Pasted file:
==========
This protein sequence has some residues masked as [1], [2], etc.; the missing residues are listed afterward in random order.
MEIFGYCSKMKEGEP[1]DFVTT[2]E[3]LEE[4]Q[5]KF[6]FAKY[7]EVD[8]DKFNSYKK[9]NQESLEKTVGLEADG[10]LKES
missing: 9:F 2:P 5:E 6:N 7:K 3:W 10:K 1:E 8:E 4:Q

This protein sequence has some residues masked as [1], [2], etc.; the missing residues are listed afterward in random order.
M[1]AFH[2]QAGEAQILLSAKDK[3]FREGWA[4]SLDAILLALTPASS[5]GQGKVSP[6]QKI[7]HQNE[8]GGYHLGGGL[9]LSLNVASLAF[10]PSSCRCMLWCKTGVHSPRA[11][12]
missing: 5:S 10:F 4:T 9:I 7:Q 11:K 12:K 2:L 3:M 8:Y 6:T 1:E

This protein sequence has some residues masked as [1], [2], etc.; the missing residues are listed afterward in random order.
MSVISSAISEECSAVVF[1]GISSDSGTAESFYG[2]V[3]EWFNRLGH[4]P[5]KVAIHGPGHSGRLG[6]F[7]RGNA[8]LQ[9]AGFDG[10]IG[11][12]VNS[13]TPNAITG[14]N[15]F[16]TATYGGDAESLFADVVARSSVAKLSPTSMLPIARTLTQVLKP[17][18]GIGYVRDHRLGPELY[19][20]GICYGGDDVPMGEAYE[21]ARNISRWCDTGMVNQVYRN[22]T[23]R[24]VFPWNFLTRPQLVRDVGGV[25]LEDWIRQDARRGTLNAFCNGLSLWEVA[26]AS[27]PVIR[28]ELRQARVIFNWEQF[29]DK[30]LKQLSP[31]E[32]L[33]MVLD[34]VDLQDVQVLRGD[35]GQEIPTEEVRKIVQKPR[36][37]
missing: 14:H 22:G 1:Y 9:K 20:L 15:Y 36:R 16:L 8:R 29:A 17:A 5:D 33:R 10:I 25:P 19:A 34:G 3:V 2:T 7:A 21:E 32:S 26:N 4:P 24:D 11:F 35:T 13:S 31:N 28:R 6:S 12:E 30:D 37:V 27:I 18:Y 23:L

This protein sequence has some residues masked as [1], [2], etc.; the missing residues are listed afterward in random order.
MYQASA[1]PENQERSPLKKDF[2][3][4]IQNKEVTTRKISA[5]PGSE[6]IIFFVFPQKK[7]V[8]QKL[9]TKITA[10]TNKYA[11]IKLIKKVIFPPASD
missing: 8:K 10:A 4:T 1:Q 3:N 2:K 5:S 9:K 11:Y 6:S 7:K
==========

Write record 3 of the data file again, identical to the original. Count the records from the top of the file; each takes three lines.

This protein sequence has some residues masked as [1], [2], etc.; the missing residues are listed afterward in random order.
MSVISSAISEECSAVVF[1]GISSDSGTAESFYG[2]V[3]EWFNRLGH[4]P[5]KVAIHGPGHSGRLG[6]F[7]RGNA[8]LQ[9]AGFDG[10]IG[11][12]VNS[13]TPNAITG[14]N[15]F[16]TATYGGDAESLFADVVARSSVAKLSPTSMLPIARTLTQVLKP[17][18]GIGYVRDHRLGPELY[19][20]GICYGGDDVPMGEAYE[21]ARNISRWCDTGMVNQVYRN[22]T[23]R[24]VFPWNFLTRPQLVRDVGGV[25]LEDWIRQDARRGTLNAFCNGLSLWEVA[26]AS[27]PVIR[28]ELRQARVIFNWEQF[29]DK[30]LKQLSP[31]E[32]L[33]MVLD[34]VDLQDVQVLRGD[35]GQEIPTEEVRKIVQKPR[36][37]
missing: 14:H 22:G 1:Y 9:K 20:L 15:Y 36:R 16:L 8:R 29:A 17:A 5:D 33:R 10:I 25:P 19:A 34:G 3:V 2:T 7:A 21:E 32:S 26:N 4:P 24:D 11:F 35:T 13:S 31:N 28:R 6:S 12:E 30:D 37:V 27:I 18:Y 23:L